The majority of the literature on caregiving for frail elders is consistent with the concept of a hierarchy of preferred caregivers. The hierarchical compensatory model, developed by Marjorie Cantor, posits that involvement of informal helpers reflects a normatively defined preference hierarchy based on the relationship between the care provider and the older care recipient (Cantor and Little). This notion of "preferred helpers" is used to explain the successive involvement of spouse, adult children, other family members, and friends and neighbors described in the empirical literature. The selection order becomes relevant when a previous category of helper is unavailable (a situation referred to as "substitution") or is unable to provide enough help to satisfy the older person's needs (a situation referred to as "supplementation"). This approach argues that the availability of helpers rather than the types of assistance needed by the older person explains the composition of informal networks (Miller and McFall).
The empirical research on informal caregiving is generally consistent with this preference hierarchy, but the hierarchical compensatory model does not explain which adult children or which other relatives will be recruited into the support networks of frail elders. Researchers studying the selection or recruitment of specific individuals as caregivers have identified characteristics of the elderly person, the potential caregiver, and their relationship as key predictors. Marital status of the care recipient is an importance factor, since spouses are the first-line caregivers. Gender is another factor. Most caregivers are women, but the gender of the elderly care recipient is also important. The predominance of adult daughters over adult sons can in part reflect the fact that most widowed parents are women, and older women may prefer to receive hands-on personal assistance from a daughter than from a son because of taboos involving intimate body contact (Lee). Geographic proximity is a prerequisite for routine, daily assistance, but emotional support and financial assistance can be accomplished over the miles.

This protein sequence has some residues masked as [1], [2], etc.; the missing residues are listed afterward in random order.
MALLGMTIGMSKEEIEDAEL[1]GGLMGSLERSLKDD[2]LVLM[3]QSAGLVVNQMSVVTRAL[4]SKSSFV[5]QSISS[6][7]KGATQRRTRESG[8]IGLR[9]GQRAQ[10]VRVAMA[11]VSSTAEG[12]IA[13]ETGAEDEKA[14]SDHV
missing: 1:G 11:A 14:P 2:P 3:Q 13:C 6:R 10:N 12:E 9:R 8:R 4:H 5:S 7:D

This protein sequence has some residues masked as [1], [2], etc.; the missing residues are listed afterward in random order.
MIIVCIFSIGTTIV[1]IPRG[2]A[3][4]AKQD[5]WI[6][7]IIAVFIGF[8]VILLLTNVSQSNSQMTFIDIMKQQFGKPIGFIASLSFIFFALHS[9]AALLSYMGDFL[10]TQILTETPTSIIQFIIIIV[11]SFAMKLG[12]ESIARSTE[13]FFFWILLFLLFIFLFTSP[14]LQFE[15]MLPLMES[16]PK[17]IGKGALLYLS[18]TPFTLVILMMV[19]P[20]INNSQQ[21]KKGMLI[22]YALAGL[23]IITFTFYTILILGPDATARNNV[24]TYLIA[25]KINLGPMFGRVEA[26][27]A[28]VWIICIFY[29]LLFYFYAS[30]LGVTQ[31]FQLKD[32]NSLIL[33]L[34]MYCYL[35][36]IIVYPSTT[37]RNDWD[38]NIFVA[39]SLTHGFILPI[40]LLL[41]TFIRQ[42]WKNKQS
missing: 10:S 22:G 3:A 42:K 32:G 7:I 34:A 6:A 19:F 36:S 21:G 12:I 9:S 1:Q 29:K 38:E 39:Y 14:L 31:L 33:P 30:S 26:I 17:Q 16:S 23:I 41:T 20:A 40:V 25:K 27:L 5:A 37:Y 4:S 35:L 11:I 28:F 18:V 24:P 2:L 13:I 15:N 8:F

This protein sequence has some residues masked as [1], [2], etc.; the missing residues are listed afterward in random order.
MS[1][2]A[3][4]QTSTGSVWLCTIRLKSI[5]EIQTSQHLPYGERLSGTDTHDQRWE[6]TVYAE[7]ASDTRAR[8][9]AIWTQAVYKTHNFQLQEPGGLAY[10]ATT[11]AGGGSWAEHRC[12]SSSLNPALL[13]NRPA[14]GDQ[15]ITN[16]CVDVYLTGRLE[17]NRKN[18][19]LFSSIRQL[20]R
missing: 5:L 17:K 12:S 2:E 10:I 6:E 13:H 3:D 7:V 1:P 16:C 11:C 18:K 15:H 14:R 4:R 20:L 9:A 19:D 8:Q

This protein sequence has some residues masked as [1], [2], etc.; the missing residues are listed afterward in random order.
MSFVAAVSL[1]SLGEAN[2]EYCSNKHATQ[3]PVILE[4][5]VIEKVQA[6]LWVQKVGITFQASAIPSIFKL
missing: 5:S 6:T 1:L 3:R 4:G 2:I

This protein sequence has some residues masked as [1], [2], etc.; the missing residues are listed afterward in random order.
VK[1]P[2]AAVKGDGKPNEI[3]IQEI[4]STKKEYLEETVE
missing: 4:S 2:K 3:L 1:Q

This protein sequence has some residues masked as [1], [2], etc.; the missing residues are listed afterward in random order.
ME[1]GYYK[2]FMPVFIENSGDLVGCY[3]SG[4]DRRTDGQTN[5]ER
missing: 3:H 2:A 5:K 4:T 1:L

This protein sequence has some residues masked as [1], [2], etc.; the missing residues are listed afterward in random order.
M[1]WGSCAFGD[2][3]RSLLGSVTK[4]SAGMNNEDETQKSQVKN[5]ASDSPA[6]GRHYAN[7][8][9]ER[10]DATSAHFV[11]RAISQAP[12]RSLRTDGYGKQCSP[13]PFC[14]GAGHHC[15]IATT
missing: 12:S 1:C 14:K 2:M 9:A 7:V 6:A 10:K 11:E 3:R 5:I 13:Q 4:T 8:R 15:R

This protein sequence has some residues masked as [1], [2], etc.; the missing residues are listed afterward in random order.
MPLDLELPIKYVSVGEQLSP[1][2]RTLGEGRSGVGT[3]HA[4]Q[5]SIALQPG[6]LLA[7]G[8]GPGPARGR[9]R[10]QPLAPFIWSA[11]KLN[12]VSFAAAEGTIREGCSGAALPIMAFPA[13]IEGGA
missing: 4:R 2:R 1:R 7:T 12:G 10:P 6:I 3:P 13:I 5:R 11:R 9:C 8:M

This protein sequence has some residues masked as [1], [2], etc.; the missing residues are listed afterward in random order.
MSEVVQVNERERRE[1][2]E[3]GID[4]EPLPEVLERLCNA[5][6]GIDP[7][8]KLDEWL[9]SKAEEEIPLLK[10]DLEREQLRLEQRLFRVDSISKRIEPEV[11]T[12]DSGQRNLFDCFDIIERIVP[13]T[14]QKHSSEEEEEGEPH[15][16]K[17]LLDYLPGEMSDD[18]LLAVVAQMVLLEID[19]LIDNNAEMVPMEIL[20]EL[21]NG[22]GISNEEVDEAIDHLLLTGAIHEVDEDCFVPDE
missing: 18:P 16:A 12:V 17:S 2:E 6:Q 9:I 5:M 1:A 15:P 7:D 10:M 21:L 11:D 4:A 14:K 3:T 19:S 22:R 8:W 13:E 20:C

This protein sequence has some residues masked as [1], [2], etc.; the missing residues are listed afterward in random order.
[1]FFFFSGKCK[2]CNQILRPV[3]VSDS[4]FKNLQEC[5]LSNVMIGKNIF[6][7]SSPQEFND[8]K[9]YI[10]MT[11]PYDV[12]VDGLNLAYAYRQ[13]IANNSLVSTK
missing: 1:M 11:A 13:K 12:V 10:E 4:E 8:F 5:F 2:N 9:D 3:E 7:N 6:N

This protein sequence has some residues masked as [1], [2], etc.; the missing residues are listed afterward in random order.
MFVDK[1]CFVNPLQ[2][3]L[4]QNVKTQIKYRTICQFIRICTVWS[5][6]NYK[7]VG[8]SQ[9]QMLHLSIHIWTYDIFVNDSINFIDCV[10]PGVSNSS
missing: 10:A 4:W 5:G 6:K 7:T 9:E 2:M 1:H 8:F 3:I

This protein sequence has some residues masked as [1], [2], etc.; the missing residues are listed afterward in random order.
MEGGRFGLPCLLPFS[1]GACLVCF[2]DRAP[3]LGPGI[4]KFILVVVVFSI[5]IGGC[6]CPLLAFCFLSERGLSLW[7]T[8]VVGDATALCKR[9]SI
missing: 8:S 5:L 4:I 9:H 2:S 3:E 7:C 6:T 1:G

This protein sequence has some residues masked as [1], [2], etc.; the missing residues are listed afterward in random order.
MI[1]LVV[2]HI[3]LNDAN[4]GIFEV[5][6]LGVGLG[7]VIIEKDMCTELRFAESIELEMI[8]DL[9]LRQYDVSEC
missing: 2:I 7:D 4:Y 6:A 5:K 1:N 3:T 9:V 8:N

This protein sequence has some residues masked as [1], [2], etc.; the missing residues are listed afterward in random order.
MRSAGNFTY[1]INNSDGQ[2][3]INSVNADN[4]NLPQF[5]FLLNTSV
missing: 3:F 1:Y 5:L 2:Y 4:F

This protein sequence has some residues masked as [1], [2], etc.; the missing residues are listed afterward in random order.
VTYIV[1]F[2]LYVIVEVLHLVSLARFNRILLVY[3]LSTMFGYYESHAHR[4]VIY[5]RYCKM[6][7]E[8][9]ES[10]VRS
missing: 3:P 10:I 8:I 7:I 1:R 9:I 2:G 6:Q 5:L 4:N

Economic resources of both parents and adult children also mediate caregiving strategies. Affluent elderly families sometimes prefer to hire private-sector outside help with instrumental tasks. Hiring people to perform occasional chores allows older people to feel that they are still managing on their own, minimizing demands on their children and other informal helpers, and retaining control of the caregiving situation. Social class also influences the experience of providing family care, since affluent families have resources to hire supplementary assistance or purchase market alternatives for caregiving tasks.
There are also race and ethnic differences in regards to caregiving. For example, African-Americans are more likely to see informal caregiving as their familial responsibility. Cagney and Agree found that African-Americans were more likely to postpone the hiring of formal caregivers or the implementation of institutionalization than were white families.
Researchers have also focused on competing demands on the time and resources of informal caregivers, exploring the hypothesis that other family and employment responsibilities "pull" from caring for elderly relatives. Most of these studies focus on adult children caring for elderly parents. For example, some studies suggest that parental caregiving falls most heavily on unmarried adult children. Other studies explore employment as a constraint on the flexibility of adult children in responding to parental needs, but, with the exception of a slight decrease among adult sons, most studies report that employment has no impact on relationships between adult children and their elderly parents. Logan and Spitze tested the impact of particular configurations of roles on parental caregiving by adult children. They report that combinations of roles have no effect beyond the individual effect of specific roles. They conclude that stresses reported by caregivers who occupy multiple roles come not from the particular configuration of responsibilities but from the stressful responsibility of caring for a frail elderly parent.